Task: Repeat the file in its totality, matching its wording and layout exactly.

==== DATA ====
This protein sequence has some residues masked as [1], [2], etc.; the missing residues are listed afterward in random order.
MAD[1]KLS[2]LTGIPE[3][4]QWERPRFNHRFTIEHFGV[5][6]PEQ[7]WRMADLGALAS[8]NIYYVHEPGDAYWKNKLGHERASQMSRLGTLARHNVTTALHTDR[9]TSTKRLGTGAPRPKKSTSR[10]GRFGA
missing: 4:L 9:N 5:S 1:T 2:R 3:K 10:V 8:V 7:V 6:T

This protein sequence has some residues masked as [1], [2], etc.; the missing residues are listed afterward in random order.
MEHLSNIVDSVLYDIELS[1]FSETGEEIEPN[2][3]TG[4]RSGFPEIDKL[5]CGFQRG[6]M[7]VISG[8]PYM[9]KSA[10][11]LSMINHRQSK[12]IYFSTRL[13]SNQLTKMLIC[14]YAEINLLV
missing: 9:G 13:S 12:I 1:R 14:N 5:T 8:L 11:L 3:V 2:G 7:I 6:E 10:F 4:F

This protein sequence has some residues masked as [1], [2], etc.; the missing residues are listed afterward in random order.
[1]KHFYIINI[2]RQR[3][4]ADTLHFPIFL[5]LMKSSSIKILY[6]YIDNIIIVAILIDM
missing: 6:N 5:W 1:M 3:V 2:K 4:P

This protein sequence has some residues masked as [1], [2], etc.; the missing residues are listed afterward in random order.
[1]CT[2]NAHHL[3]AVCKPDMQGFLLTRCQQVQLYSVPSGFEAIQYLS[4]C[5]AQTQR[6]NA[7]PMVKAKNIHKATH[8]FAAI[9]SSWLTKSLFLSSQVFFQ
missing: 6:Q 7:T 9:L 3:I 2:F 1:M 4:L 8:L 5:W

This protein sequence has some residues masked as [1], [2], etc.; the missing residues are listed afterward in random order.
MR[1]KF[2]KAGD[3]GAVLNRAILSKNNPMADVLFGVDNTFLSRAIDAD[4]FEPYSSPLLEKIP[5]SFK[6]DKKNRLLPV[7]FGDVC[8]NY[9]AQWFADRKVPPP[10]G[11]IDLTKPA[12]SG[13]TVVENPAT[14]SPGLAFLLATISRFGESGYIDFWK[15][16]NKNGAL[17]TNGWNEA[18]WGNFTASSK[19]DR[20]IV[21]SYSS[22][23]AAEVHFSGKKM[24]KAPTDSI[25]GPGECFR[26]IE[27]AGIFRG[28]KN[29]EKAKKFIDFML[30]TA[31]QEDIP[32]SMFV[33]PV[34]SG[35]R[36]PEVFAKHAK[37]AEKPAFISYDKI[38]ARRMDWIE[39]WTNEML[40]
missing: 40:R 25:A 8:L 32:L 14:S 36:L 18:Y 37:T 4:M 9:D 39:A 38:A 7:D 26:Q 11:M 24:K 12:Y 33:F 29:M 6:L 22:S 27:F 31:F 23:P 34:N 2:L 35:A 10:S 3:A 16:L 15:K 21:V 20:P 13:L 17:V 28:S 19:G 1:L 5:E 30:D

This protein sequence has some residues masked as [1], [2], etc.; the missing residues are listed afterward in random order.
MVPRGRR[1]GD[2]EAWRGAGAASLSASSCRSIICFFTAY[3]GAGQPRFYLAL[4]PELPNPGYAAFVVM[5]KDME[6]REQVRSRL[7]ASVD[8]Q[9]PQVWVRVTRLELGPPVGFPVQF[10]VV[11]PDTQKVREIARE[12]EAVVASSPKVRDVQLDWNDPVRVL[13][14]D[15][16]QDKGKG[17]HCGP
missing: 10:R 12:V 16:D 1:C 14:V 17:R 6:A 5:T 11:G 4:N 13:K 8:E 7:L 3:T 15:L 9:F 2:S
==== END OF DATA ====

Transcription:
This protein sequence has some residues masked as [1], [2], etc.; the missing residues are listed afterward in random order.
MAD[1]KLS[2]LTGIPE[3][4]QWERPRFNHRFTIEHFGV[5][6]PEQ[7]WRMADLGALAS[8]NIYYVHEPGDAYWKNKLGHERASQMSRLGTLARHNVTTALHTDR[9]TSTKRLGTGAPRPKKSTSR[10]GRFGA
missing: 4:L 9:N 5:S 1:T 2:R 3:K 10:V 8:V 7:V 6:T

This protein sequence has some residues masked as [1], [2], etc.; the missing residues are listed afterward in random order.
MEHLSNIVDSVLYDIELS[1]FSETGEEIEPN[2][3]TG[4]RSGFPEIDKL[5]CGFQRG[6]M[7]VISG[8]PYM[9]KSA[10][11]LSMINHRQSK[12]IYFSTRL[13]SNQLTKMLIC[14]YAEINLLV
missing: 9:G 13:S 12:I 1:R 14:N 5:T 8:L 11:L 3:V 2:G 7:I 6:E 10:F 4:F

This protein sequence has some residues masked as [1], [2], etc.; the missing residues are listed afterward in random order.
[1]KHFYIINI[2]RQR[3][4]ADTLHFPIFL[5]LMKSSSIKILY[6]YIDNIIIVAILIDM
missing: 6:N 5:W 1:M 3:V 2:K 4:P

This protein sequence has some residues masked as [1], [2], etc.; the missing residues are listed afterward in random order.
[1]CT[2]NAHHL[3]AVCKPDMQGFLLTRCQQVQLYSVPSGFEAIQYLS[4]C[5]AQTQR[6]NA[7]PMVKAKNIHKATH[8]FAAI[9]SSWLTKSLFLSSQVFFQ
missing: 6:Q 7:T 9:L 3:I 2:F 1:M 4:L 8:L 5:W

This protein sequence has some residues masked as [1], [2], etc.; the missing residues are listed afterward in random order.
MR[1]KF[2]KAGD[3]GAVLNRAILSKNNPMADVLFGVDNTFLSRAIDAD[4]FEPYSSPLLEKIP[5]SFK[6]DKKNRLLPV[7]FGDVC[8]NY[9]AQWFADRKVPPP[10]G[11]IDLTKPA[12]SG[13]TVVENPAT[14]SPGLAFLLATISRFGESGYIDFWK[15][16]NKNGAL[17]TNGWNEA[18]WGNFTASSK[19]DR[20]IV[21]SYSS[22][23]AAEVHFSGKKM[24]KAPTDSI[25]GPGECFR[26]IE[27]AGIFRG[28]KN[29]EKAKKFIDFML[30]TA[31]QEDIP[32]SMFV[33]PV[34]SG[35]R[36]PEVFAKHAK[37]AEKPAFISYDKI[38]ARRMDWIE[39]WTNEML[40]
missing: 40:R 25:A 8:L 32:L 14:S 36:L 18:Y 37:T 4:M 9:D 39:A 38:A 7:D 26:Q 11:M 24:K 12:Y 33:F 29:M 6:L 22:S 27:F 31:F 23:P 34:N 2:L 35:A 10:S 3:A 16:L 15:K 21:V 20:P 13:L 17:V 28:S 19:G 1:L 5:E 30:D

This protein sequence has some residues masked as [1], [2], etc.; the missing residues are listed afterward in random order.
MVPRGRR[1]GD[2]EAWRGAGAASLSASSCRSIICFFTAY[3]GAGQPRFYLAL[4]PELPNPGYAAFVVM[5]KDME[6]REQVRSRL[7]ASVD[8]Q[9]PQVWVRVTRLELGPPVGFPVQF[10]VV[11]PDTQKVREIARE[12]EAVVASSPKVRDVQLDWNDPVRVL[13][14]D[15][16]QDKGKG[17]HCGP
missing: 10:R 12:V 16:D 1:C 14:V 17:R 6:A 5:T 11:G 4:N 13:K 8:E 7:L 3:T 15:L 9:F 2:S